Source: REGISTER OF OLD SETTLERS , BOOK One, page 42 & 43
submitted by Neal Carter, Aug. 14, 2007

Old Settlers Reunion 1869


Speeches, Toasts, &c.

Yesterday was a gala time for the early settlers. According to previous arrangement, they began to assemble early in the forenoon in the Court House Square. Such cordial greetings and shaking of hands were never before witnessed under the beautiful shade trees of the Court yard. The sorrows and troubles of the early days seemed to have been forgotten, and the pleasant reminiscences only were called up, though it would seem that everything in the bygone time now seemed pleasurable. The difficulties and trials of the past, long since overcome, were not remembered with sadness, but were looked back to with feelings akin to that of the soldier who proudly remembers the hard fought yet victorious battle-field.

Tables had been arranged under the trees for the dinner, and a stand erected for the speakers in the yard, but the clouds threatening a shower and Mr. Walton’s barometer indicating rain in a few hours, the tables were removed to the Court House hall. For once, however, the barometer was at fault, for not a drop of rain fell throughout the day. Shortly after 11 o’clock the exercises began in the Court room. Mr. Wm. Leffingwell, President of the Society, called the meeting to order, the room being well filled, when Rev. A. B. Robbins read a short passage of Scripture and offered an appropriate and touching prayer. Judge Joseph Williams then delivered a lively and entertaining address of an hour and a half. It was principally narration of incidents coming under his observation in the early history of our county. At the close of the address the old settlers were invited to a bountiful repast spread on the tables in the hall by the ladies. There seemed to be abundance for all.

After dinner the company reassembled in the Court room, when the committee on toasts, Hon. John A. Parvin and D. C. Richman, Esq., read the regular toasts, as follows:
1. The day we celebrate – The anniversary of the organization of Iowa as a Territory. An infant thirty-one years ago – a giant now, boasting of more than a million of children.

Response by Hon. J. A. Parvin.

2. The Old Settlers – Brothers in trials and difficulties. May the fraternal feeling be as lasting as life.
Response by Pliny Fay.

3. The Old Settlers of Muscatine County who have Departed this Life – May their memory ever be fresh and green in our hearts; their failings we forget; but their virtues we will cherish forever.
Response by solemn silence throughout the house.

4. The Ladies of the Old Settlers of Muscatine County – Their virtues are innumerable; their kindness and generosity to the sick and their hospitality to the stranger will never be forgotten.
Response by D. C. Richman

5. Our adopted State – Iowa, the “Beautiful Land.” She stands in conscious grandeur among her elder sisters.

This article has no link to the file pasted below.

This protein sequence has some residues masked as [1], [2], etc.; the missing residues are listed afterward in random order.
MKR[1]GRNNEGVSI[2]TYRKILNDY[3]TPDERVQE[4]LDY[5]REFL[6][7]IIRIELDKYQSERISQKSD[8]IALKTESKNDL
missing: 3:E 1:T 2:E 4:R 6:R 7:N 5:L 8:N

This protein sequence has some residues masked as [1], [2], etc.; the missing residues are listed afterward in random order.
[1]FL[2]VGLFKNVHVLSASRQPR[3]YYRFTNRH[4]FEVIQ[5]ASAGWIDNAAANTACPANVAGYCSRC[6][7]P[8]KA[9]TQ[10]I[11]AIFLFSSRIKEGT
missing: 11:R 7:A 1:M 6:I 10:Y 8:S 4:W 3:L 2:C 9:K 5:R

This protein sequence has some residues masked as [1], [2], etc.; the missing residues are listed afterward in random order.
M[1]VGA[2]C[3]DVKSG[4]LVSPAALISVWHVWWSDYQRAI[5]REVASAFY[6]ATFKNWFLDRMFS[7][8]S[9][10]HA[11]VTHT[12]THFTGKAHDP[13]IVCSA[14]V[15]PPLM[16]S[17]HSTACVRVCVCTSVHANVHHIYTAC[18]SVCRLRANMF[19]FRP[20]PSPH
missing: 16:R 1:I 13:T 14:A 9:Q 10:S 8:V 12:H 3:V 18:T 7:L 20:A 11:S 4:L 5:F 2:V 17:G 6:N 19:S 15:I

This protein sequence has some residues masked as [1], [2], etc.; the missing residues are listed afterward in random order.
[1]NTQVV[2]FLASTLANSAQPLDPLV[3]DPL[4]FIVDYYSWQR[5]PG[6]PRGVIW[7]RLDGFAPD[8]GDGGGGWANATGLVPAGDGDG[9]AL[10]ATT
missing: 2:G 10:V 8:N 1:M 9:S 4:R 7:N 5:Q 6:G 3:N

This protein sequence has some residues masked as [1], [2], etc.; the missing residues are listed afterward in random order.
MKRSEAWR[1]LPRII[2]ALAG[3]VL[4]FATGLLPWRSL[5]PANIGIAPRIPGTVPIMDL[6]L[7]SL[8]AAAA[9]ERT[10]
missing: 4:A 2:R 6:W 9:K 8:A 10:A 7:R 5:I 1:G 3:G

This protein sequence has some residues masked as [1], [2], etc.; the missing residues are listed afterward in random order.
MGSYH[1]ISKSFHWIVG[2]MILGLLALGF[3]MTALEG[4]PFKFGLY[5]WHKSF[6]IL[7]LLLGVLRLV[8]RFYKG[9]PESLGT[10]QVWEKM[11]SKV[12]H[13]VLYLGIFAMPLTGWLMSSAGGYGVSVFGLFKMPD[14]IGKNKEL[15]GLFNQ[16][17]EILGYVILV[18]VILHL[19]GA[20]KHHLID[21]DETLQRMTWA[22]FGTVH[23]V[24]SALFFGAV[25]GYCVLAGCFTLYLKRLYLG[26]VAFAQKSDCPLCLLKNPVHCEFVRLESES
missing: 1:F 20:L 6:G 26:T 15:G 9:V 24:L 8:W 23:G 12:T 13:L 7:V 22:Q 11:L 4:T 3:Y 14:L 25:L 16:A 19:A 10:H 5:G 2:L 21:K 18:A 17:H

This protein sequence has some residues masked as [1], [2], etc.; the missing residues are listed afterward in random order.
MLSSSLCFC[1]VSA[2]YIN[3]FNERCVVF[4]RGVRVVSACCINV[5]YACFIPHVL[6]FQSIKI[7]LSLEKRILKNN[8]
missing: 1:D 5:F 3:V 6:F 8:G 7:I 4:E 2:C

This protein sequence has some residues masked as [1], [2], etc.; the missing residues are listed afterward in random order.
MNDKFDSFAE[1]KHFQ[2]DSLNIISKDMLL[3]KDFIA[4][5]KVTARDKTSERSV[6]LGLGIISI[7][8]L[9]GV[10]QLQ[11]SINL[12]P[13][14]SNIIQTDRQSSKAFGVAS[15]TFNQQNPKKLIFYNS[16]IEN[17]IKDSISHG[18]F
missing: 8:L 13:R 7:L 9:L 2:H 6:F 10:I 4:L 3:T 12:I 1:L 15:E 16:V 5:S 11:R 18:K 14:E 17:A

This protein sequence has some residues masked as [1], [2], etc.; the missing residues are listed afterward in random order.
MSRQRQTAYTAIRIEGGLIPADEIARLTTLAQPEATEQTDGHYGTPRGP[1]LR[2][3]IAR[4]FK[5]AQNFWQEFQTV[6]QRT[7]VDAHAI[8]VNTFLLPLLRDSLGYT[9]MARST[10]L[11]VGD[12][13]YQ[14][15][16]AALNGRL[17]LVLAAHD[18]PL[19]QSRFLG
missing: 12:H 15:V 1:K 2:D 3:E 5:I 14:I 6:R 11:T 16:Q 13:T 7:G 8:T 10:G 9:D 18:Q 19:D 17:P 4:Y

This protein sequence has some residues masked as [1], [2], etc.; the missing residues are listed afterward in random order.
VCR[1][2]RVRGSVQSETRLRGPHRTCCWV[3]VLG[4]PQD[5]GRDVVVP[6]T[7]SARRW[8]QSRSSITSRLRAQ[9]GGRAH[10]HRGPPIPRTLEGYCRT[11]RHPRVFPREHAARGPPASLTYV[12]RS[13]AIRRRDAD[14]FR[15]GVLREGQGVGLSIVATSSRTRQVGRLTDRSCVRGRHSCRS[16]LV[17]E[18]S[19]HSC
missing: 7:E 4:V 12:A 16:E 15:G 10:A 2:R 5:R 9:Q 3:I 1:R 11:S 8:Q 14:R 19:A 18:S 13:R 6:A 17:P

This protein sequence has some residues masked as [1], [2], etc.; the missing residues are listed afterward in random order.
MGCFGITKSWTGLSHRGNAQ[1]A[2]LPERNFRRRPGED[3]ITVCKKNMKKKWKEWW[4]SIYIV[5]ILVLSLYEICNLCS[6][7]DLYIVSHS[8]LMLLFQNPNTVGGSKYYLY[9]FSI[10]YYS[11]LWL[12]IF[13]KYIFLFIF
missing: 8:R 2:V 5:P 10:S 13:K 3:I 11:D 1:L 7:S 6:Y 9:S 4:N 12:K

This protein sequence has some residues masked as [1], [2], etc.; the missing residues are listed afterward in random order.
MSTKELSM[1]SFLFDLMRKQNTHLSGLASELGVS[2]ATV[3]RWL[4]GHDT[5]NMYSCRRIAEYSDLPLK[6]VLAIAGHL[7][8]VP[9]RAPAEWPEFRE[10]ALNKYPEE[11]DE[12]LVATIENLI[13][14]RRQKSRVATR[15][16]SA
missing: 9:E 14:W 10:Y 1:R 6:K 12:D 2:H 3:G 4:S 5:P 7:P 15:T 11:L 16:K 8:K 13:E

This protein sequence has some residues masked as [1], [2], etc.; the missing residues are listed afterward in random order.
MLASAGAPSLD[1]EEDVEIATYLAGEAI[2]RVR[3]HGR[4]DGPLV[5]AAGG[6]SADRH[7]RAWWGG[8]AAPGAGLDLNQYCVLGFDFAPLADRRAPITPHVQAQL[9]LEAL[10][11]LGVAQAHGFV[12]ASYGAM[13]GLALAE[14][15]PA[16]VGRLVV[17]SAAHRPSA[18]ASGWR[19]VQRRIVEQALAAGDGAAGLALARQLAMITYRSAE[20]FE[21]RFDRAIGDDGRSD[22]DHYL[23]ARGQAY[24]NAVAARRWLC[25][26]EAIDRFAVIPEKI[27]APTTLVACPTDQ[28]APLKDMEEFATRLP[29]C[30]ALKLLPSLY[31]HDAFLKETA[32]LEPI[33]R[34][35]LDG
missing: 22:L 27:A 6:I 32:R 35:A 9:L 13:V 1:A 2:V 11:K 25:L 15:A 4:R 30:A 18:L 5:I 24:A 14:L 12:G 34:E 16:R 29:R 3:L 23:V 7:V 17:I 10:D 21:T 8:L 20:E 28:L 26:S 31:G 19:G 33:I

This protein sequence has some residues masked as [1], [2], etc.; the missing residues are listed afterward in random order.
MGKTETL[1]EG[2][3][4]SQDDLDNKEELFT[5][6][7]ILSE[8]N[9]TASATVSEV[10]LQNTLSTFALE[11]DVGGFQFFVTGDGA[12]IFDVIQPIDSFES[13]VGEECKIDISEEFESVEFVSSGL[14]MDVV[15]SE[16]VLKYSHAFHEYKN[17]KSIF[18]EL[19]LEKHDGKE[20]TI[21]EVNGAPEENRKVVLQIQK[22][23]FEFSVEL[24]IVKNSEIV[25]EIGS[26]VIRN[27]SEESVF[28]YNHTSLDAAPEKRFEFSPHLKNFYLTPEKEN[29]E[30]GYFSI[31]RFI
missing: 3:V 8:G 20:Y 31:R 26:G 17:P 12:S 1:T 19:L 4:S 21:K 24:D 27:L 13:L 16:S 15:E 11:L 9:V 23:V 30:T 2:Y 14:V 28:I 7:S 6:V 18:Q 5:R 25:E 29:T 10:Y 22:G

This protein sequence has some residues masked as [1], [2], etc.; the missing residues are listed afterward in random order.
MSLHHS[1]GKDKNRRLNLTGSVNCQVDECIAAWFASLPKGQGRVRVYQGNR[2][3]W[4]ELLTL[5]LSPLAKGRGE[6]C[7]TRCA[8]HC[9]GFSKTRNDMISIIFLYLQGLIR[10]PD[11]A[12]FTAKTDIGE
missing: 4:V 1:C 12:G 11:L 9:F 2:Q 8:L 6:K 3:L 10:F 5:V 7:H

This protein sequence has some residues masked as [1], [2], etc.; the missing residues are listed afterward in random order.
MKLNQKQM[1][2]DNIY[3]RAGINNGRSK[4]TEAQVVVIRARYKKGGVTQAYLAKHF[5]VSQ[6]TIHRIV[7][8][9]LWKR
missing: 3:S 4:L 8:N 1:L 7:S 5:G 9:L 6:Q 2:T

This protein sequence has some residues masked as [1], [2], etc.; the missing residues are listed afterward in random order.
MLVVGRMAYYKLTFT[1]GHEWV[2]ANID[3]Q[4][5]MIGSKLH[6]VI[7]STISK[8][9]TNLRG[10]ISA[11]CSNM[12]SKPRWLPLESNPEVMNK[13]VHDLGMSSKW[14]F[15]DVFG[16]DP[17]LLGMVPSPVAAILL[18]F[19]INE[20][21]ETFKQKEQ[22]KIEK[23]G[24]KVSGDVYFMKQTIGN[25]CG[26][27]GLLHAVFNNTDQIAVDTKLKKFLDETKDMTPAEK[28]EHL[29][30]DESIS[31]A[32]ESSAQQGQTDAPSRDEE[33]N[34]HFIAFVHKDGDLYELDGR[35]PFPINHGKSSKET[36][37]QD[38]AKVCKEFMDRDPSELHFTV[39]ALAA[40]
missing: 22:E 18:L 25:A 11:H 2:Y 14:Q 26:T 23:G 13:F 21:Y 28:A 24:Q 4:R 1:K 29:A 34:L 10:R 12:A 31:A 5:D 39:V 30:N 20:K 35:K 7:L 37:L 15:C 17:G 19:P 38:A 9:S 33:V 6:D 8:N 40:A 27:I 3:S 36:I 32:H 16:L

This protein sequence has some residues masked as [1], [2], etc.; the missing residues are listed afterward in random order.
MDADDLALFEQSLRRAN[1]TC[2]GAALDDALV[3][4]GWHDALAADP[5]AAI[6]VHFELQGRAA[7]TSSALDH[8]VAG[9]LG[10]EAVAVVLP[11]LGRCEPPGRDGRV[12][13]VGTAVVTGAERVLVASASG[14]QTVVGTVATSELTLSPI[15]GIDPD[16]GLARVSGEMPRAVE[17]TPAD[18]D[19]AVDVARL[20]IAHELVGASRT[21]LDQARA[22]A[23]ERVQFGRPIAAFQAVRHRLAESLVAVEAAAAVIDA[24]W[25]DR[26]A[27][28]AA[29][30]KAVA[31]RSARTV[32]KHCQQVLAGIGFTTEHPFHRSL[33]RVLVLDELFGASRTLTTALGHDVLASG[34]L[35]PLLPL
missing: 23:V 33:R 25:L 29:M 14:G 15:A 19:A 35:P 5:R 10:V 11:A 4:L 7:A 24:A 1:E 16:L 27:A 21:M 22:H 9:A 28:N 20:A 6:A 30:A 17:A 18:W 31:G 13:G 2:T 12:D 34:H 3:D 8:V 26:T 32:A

Response by Suel Foster

6. Our Free Institutions – The best the world has ever seen. “We know their worth, and knowing will maintain them.”
Response by Judge Woodward

7. The Citizens of Iowa – Their courage and patriotism have been tried, and they were not found wanting.
Response by Col. Kincaid.

8. The Press – The diffusion of knowledge, the advocate of justice, the support of the patriot, and the defender of the oppressed, -- It can only be properly sustained under an intelligent community.
Response by John Mahin

The following volunteer toasts were then offered:

By D. C. Richman. – The young larks of Muscatine in early days – A terror to hen roosts, and nightly disturbances of the peace and quiet of the community. Having sown their wild oats and reaped the harvest, the survivors are found among our most worthy citizens, and let us hope that the departed, “after life’s fitful fever, sleep well.”
Mr. Richman called on Richard Cadle to respond. He did so in his inimitably felicitous manner, confessing to the fowl imputation, and expressing gratification that since the “young larks” had sown their wild oats and become settled as old settlers should, they are now “found among our most worthy citizens.” Mr. Richman also added some pleasant and happy remarks.

Volunteer toast by John Mahin:
Our colored pioneers – They have shared our toils and trials—they are welcome to share the pleasures of our anniversary.

Responded to by Ben. Mathews, the oldest colored settler, he having located here thirty years ago. Judge Woodward also added some remarks complimentary to the colored pioneers.

Mr. Parvin read the following beautiful lines composed by the widow of Hiram Mathews, who is the mother-in-law of J. B. Daugherty, Esq., and one of the oldest settlers present. The lines were listened to deep interest:


It’s thirty years since from the East
We sought a western home,
On the grand old Mississippi
Where the sparkling waters roam.

And here we built ourselves a cot
Under the wild grape vine,
Beneath its cooling shade we sat
To see the day decline.

I wish I could describe to you
This milk and honey land;
It was so wildly beautiful,